Elizabeth Kolbert in The New Yorker
discusses whether the internet promotes the spread of bizarre rumors by encouraging "group polarization":
People’s tendency to become more extreme after speaking with like-minded others has become known as “group polarization”...
“Views that would ordinarily dissolve, simply because of an absence of social support, can be found in large numbers on the Internet, even if they are understood to be exotic, indefensible, or bizarre in most communities,” Sunstein observes. Racists used to have to leave home to meet up with other racists (or Democrats with other Democrats, or Republicans with Republicans); now they need not even get dressed in order to “chat” with their ideological soul mates.
“It seems plain that the Internet is serving, for many, as a breeding group for extremism, precisely because like-minded people are deliberating with greater ease and frequency with one another,” Sunstein writes. He refers to this process as “cyberpolarization.”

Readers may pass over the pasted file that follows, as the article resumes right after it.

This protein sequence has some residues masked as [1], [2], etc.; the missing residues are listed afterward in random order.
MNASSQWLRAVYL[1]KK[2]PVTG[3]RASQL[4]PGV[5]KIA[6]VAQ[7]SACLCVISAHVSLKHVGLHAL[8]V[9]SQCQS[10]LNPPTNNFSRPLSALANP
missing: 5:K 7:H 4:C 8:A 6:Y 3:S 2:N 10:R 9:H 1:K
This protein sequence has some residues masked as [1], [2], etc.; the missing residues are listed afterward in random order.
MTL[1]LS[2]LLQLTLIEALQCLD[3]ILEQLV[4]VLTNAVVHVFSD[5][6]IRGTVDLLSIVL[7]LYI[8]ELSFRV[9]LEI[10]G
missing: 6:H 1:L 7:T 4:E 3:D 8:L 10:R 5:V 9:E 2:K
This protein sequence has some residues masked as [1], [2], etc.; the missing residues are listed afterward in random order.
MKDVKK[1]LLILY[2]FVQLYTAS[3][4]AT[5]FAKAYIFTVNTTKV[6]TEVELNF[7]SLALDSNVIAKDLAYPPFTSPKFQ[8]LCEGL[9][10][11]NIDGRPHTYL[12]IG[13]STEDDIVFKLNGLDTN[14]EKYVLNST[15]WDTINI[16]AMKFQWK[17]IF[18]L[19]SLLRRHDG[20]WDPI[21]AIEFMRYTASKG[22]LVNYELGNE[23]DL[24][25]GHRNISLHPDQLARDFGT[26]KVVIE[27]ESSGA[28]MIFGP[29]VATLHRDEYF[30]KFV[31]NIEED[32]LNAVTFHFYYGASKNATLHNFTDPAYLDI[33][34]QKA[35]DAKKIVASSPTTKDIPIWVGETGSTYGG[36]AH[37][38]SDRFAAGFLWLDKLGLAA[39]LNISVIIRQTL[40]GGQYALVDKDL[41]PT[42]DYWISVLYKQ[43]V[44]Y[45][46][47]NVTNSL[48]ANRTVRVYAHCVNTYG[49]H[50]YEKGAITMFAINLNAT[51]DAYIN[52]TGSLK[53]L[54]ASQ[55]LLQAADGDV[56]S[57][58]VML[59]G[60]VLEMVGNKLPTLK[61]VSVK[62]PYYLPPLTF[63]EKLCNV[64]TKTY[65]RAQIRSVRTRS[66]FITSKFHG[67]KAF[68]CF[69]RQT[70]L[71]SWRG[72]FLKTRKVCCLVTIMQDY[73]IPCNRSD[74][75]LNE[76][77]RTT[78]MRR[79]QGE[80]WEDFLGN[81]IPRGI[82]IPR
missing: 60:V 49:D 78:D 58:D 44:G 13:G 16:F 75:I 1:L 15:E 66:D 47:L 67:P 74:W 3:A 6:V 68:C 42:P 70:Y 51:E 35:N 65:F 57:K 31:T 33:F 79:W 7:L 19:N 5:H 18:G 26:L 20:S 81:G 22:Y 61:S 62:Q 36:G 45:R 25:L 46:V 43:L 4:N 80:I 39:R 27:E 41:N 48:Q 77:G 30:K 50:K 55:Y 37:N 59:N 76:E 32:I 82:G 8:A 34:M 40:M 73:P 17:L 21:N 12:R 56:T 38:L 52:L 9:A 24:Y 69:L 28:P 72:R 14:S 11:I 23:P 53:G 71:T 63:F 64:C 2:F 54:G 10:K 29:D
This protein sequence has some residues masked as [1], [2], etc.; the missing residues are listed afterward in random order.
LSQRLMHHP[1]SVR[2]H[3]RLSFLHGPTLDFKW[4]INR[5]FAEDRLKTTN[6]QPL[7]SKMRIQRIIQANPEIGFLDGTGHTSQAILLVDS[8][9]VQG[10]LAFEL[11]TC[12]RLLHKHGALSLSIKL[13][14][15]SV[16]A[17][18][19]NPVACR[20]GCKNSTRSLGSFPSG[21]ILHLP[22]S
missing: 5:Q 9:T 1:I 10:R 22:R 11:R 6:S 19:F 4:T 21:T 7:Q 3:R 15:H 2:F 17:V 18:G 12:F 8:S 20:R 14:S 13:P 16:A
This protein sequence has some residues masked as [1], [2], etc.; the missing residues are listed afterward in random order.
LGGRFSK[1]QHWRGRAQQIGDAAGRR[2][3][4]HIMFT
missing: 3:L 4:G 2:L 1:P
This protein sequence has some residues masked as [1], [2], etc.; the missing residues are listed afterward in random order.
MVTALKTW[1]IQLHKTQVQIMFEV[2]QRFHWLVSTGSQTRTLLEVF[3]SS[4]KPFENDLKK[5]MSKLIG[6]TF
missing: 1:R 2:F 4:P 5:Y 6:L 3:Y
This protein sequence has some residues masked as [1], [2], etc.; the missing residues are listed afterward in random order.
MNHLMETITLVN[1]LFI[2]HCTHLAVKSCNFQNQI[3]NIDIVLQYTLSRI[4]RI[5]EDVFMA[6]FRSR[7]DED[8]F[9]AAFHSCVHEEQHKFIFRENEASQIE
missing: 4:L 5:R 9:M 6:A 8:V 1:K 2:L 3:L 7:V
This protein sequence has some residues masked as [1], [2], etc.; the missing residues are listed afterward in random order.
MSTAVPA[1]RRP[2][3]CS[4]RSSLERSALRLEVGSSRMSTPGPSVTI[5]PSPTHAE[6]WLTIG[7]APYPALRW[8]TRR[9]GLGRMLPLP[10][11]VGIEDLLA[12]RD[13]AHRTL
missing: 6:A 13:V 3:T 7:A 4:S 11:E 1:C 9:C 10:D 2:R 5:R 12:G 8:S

Put the Web’s filtering tools together with cyberpolarization and what you get, by Sunstein’s account, are the perfect conditions for spreading misinformation. Who, on liberal blogs, is going to object to (or even recognize) a few misstatements about Sarah Palin? And who, on conservative blogs, is going to challenge mistaken assertions (or, if you prefer, lies) about President Obama?
The article implies that the internet has led to an increase in group polarization, extremism, and crazy rumors. But is this actually true? I'm not sure. The article describes all the crazy rumors that have circulated online about Obama, but crazy rumors have flourished in every era of history.